"when" lacks the important attribute "fallthrough" of "switch"

For example, in Java switch case, there is a difference between having break and not having break
However, Kotlin’s when lacks this function and cannot achieve the effect of example code in Java

// Example code

int i = 0;
switch(i){
     case 0:
          System.out.println("0");
     case 1: 
          System.out.println("1");
          break;
     case 2: 
          System.out.println("2");

// The result is shown as:
// 0
// 1

Yes it does and many people (me included) will argue that this is a good thing since this is a big cause of bugs and a rarely used feature.

6 Likes

I also don’t miss this feature at all. It only caused me troubles in the past, because accidentally I forgot to put break somewhere.

As for falling through feature you could still achive a quite similar effect by writting something like this:

val i = 0
when (i) {
	0, 1 -> {
		if (i == 0) {
			println(0)
		}
		println(1)
	}
	2 -> println(2)
}
1 Like

I am rewriting a Go program with Kotlin.
So now I have to use a lot of if to solve the problem, because it has a lot of case parts, and use penetration function

// Go code

switch {
	case level >= 98:
		score += (level- 98) * 5200
		fallthrough
	case level>= 97:
		score += (level - 97) * 1500
		fallthrough
	case level>= 95:
		score += (level- 95) * 100
		fallthrough
	case level>= 94:
		score += (level- 94) * 200
		fallthrough
	case level>= 92:
		score  += (level- 92) * 100
		fallthrough
	...
}

// Kotlin code
        if (level>= 98){
            score += (level- 98) * 5200
        }
        if (level>= 97){
            score += (level - 97) * 1500
        }
        if (level>= 95){
            score += (level- 95) * 100
        }
        if (level>= 94){
            score += (level- 94) * 200
        }
        if (level>= 92){
            score  += (level- 92) * 100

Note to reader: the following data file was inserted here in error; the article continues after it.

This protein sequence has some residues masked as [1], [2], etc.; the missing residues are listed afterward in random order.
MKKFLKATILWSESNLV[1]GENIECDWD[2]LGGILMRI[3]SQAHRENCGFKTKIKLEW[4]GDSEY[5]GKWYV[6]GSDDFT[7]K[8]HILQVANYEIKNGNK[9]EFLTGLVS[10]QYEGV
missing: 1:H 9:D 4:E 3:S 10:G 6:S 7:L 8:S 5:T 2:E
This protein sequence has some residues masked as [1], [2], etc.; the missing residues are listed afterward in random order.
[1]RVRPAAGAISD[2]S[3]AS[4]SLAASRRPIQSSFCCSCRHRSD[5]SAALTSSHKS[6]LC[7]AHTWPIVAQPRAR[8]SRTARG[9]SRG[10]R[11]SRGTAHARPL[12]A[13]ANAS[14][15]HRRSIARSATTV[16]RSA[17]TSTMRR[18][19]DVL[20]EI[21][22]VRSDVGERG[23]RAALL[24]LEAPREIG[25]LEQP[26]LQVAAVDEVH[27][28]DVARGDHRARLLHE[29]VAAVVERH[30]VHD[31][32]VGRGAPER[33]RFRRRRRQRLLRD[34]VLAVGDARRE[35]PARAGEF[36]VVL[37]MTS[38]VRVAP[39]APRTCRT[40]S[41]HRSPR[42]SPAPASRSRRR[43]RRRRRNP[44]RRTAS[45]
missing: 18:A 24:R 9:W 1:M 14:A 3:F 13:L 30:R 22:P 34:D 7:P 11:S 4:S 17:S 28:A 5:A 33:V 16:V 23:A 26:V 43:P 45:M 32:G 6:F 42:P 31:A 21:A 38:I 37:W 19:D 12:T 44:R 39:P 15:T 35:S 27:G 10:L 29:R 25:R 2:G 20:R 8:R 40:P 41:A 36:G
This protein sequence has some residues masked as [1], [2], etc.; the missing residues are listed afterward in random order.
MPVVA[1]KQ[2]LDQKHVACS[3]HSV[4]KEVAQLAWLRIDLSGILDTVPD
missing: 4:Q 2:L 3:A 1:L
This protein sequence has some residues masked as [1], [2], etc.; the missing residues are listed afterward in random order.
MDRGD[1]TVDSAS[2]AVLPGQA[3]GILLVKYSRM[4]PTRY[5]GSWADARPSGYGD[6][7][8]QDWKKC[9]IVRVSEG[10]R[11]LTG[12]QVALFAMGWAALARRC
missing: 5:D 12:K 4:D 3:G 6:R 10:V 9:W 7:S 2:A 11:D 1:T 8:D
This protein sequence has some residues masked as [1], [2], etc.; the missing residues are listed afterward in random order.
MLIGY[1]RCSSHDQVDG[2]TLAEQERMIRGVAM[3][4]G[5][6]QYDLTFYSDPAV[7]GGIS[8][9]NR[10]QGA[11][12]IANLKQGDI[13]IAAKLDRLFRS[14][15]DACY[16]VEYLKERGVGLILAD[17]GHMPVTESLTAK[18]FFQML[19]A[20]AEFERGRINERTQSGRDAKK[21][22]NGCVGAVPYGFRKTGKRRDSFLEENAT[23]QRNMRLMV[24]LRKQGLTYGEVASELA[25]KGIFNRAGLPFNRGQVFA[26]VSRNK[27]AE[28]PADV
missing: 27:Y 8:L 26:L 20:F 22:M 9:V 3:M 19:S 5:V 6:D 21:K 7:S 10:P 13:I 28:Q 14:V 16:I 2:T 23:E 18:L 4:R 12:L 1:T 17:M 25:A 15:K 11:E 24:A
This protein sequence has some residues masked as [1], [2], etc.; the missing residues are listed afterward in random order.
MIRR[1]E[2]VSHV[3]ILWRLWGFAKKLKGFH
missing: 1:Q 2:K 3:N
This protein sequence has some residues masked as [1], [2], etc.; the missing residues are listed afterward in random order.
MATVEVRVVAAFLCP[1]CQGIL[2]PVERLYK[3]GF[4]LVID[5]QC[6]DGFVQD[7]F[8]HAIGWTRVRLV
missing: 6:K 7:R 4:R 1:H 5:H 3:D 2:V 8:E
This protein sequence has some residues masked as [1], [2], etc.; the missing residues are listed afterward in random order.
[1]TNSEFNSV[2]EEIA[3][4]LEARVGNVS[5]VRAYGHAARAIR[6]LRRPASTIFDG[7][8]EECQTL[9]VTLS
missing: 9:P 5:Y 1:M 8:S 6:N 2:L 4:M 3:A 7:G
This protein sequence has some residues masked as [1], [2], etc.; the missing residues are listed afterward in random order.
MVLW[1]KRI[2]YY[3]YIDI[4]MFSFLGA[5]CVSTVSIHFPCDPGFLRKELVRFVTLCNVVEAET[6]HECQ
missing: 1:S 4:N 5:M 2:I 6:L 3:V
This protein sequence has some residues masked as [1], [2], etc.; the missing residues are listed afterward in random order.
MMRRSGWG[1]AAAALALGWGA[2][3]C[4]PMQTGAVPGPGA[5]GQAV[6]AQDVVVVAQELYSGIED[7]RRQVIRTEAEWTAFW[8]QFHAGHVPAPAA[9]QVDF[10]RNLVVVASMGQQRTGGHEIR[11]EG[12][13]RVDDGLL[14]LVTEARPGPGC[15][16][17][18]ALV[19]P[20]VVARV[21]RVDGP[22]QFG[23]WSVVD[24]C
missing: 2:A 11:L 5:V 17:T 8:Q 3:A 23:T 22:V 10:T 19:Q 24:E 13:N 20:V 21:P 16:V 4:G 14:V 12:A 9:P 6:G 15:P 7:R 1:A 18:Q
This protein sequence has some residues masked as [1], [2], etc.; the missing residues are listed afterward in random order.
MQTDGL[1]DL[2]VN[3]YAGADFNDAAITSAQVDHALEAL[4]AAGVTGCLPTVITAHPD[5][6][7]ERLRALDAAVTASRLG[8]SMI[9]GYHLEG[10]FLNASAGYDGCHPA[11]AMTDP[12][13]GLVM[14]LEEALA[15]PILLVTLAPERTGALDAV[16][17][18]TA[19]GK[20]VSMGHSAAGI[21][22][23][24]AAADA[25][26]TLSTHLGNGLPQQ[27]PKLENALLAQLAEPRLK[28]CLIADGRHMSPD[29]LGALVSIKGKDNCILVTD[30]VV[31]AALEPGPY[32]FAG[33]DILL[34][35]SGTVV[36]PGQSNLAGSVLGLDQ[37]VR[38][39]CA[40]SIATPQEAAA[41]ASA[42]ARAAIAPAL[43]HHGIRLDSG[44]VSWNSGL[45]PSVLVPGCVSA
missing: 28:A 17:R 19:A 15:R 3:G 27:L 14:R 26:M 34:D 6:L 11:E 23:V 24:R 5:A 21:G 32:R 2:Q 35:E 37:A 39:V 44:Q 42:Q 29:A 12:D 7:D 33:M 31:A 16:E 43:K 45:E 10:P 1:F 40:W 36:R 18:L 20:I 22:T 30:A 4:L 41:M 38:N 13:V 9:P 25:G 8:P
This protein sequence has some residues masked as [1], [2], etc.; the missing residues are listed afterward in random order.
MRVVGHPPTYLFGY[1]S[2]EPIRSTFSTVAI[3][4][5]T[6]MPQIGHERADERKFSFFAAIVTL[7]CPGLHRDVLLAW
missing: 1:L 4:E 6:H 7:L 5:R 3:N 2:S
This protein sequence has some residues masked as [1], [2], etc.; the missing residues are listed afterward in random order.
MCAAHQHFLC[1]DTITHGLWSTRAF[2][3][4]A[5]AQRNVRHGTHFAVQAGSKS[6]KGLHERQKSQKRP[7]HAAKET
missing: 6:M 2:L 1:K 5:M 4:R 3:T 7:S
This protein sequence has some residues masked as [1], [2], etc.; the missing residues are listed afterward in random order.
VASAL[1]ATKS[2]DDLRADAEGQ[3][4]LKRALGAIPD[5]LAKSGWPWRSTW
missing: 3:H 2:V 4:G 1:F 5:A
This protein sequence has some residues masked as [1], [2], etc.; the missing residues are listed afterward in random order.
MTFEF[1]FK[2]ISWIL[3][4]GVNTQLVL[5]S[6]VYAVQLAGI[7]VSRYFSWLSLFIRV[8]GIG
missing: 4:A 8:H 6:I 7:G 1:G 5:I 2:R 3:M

}
        ...

I know the feeling of porting code from one language to another. There are often language features that look so similar but have a small difference that makes porting code really annoying. That said I don’t mind the if statements in this example. Maybe it depends on the number of them but if it’s to many to comfortably fit on one screen maybe you should think about other ways to simplify that algorithm.

1 Like

(By the way, this behaviour is normally called ‘fallthrough’; that word would make this thread a bit easier to follow.⠀ ‘Penetration’ has… other associations in English.)

4 Likes

Maybe it would be good to focus on use cases that don’t all break (already covered by when) or all fallthrough (better covered by if-statements IMO)

I suspect allowing the classic style of break/fallthrough will fall for the common trap of obfuscating the jumps between cases like it does in many other languages. Personally, I prefer to refactor to allow some nesting to organize jumps instead of requiring others to do my mental math and play through each case in their head as they watch for breaks or fallthroughs.

Maybe there’s another syntax change that could better solve the issue (if it’s a big enough issue) that doesn’t hide jumps the way break/fallthrough does?

Thank you for your comments, which have now been corrected

You may replace this code with something like :

listOf(Pair(98, 5200), Pair(97, 1500), Pair(95, 100))
        .filter { level >= it.first }
        .forEach {
            score += (level - it.first) * it.second
        }

I like the rewrite. Here’s more edits with more names in case it makes it more clear.

data class LevelScore(val level: Int, val multiplier: Int) {